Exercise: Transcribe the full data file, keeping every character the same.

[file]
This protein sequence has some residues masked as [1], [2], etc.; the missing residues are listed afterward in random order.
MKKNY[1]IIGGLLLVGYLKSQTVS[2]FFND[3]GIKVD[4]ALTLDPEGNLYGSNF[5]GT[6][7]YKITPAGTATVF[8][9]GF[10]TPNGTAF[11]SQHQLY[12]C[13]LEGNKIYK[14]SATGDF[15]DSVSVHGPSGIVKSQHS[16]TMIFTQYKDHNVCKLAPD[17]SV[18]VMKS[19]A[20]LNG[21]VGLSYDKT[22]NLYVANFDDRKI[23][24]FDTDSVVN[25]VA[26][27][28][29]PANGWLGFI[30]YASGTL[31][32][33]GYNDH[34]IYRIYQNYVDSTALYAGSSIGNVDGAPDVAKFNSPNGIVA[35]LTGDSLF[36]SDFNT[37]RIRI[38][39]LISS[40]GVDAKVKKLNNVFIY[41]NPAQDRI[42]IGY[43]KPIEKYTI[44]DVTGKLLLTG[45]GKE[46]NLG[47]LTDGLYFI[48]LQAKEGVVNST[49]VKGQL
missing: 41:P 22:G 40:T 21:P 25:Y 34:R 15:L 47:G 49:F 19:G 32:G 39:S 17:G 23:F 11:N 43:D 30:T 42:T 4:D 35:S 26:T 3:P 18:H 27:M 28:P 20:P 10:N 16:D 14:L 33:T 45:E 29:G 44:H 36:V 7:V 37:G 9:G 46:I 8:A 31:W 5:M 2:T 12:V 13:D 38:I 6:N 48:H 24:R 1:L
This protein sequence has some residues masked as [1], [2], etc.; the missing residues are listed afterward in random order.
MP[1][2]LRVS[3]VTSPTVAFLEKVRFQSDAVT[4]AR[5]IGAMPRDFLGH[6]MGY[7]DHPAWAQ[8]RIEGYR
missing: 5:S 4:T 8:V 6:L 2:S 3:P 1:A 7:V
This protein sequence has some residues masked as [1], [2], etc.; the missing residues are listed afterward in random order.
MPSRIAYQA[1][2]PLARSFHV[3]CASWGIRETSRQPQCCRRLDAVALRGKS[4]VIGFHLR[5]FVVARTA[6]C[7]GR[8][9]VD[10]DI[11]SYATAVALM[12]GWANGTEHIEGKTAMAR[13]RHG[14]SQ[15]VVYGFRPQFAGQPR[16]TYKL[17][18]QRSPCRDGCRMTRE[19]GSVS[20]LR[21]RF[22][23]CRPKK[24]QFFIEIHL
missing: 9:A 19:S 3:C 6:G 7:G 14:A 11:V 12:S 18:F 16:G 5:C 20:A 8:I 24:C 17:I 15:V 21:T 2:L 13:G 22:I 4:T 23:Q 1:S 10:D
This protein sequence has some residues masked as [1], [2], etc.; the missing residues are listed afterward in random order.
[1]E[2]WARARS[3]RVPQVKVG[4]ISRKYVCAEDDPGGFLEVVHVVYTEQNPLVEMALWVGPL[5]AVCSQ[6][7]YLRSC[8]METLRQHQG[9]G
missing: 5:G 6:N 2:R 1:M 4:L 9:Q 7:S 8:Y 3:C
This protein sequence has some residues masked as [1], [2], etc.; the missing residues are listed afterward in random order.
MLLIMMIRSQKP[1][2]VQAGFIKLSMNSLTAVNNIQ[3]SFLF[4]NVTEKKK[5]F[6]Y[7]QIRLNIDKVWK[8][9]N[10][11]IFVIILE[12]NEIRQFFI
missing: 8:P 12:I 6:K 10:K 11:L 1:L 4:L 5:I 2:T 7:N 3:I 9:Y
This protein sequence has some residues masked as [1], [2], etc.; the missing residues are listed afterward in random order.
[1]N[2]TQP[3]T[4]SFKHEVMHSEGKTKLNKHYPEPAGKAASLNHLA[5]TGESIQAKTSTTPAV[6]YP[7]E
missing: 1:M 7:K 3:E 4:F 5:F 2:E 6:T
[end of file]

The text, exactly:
This protein sequence has some residues masked as [1], [2], etc.; the missing residues are listed afterward in random order.
MKKNY[1]IIGGLLLVGYLKSQTVS[2]FFND[3]GIKVD[4]ALTLDPEGNLYGSNF[5]GT[6][7]YKITPAGTATVF[8][9]GF[10]TPNGTAF[11]SQHQLY[12]C[13]LEGNKIYK[14]SATGDF[15]DSVSVHGPSGIVKSQHS[16]TMIFTQYKDHNVCKLAPD[17]SV[18]VMKS[19]A[20]LNG[21]VGLSYDKT[22]NLYVANFDDRKI[23][24]FDTDSVVN[25]VA[26][27][28][29]PANGWLGFI[30]YASGTL[31][32][33]GYNDH[34]IYRIYQNYVDSTALYAGSSIGNVDGAPDVAKFNSPNGIVA[35]LTGDSLF[36]SDFNT[37]RIRI[38][39]LISS[40]GVDAKVKKLNNVFIY[41]NPAQDRI[42]IGY[43]KPIEKYTI[44]DVTGKLLLTG[45]GKE[46]NLG[47]LTDGLYFI[48]LQAKEGVVNST[49]VKGQL
missing: 41:P 22:G 40:T 21:P 25:Y 34:R 15:L 47:G 49:F 19:G 32:G 39:S 17:G 23:F 11:N 43:D 30:T 42:T 4:D 35:S 26:T 3:P 18:H 27:M 28:P 20:P 10:N 16:D 14:L 33:T 45:E 29:G 44:H 36:V 7:V 37:G 9:G 46:I 8:A 31:W 5:M 2:T 12:V 13:D 38:I 6:N 48:H 24:R 1:L
This protein sequence has some residues masked as [1], [2], etc.; the missing residues are listed afterward in random order.
MP[1][2]LRVS[3]VTSPTVAFLEKVRFQSDAVT[4]AR[5]IGAMPRDFLGH[6]MGY[7]DHPAWAQ[8]RIEGYR
missing: 5:S 4:T 8:V 6:L 2:S 3:P 1:A 7:V
This protein sequence has some residues masked as [1], [2], etc.; the missing residues are listed afterward in random order.
MPSRIAYQA[1][2]PLARSFHV[3]CASWGIRETSRQPQCCRRLDAVALRGKS[4]VIGFHLR[5]FVVARTA[6]C[7]GR[8][9]VD[10]DI[11]SYATAVALM[12]GWANGTEHIEGKTAMAR[13]RHG[14]SQ[15]VVYGFRPQFAGQPR[16]TYKL[17][18]QRSPCRDGCRMTRE[19]GSVS[20]LR[21]RF[22][23]CRPKK[24]QFFIEIHL
missing: 9:A 19:S 3:C 6:G 7:G 14:A 11:V 12:S 18:F 16:G 5:C 20:A 8:I 24:C 17:I 15:V 21:T 2:L 13:G 22:I 4:T 23:Q 1:S 10:D
This protein sequence has some residues masked as [1], [2], etc.; the missing residues are listed afterward in random order.
[1]E[2]WARARS[3]RVPQVKVG[4]ISRKYVCAEDDPGGFLEVVHVVYTEQNPLVEMALWVGPL[5]AVCSQ[6][7]YLRSC[8]METLRQHQG[9]G
missing: 5:G 6:N 2:R 1:M 4:L 9:Q 7:S 8:Y 3:C
This protein sequence has some residues masked as [1], [2], etc.; the missing residues are listed afterward in random order.
MLLIMMIRSQKP[1][2]VQAGFIKLSMNSLTAVNNIQ[3]SFLF[4]NVTEKKK[5]F[6]Y[7]QIRLNIDKVWK[8][9]N[10][11]IFVIILE[12]NEIRQFFI
missing: 8:P 12:I 6:K 10:K 11:L 1:L 4:L 5:I 2:T 7:N 3:I 9:Y
This protein sequence has some residues masked as [1], [2], etc.; the missing residues are listed afterward in random order.
[1]N[2]TQP[3]T[4]SFKHEVMHSEGKTKLNKHYPEPAGKAASLNHLA[5]TGESIQAKTSTTPAV[6]YP[7]E
missing: 1:M 7:K 3:E 4:F 5:F 2:E 6:T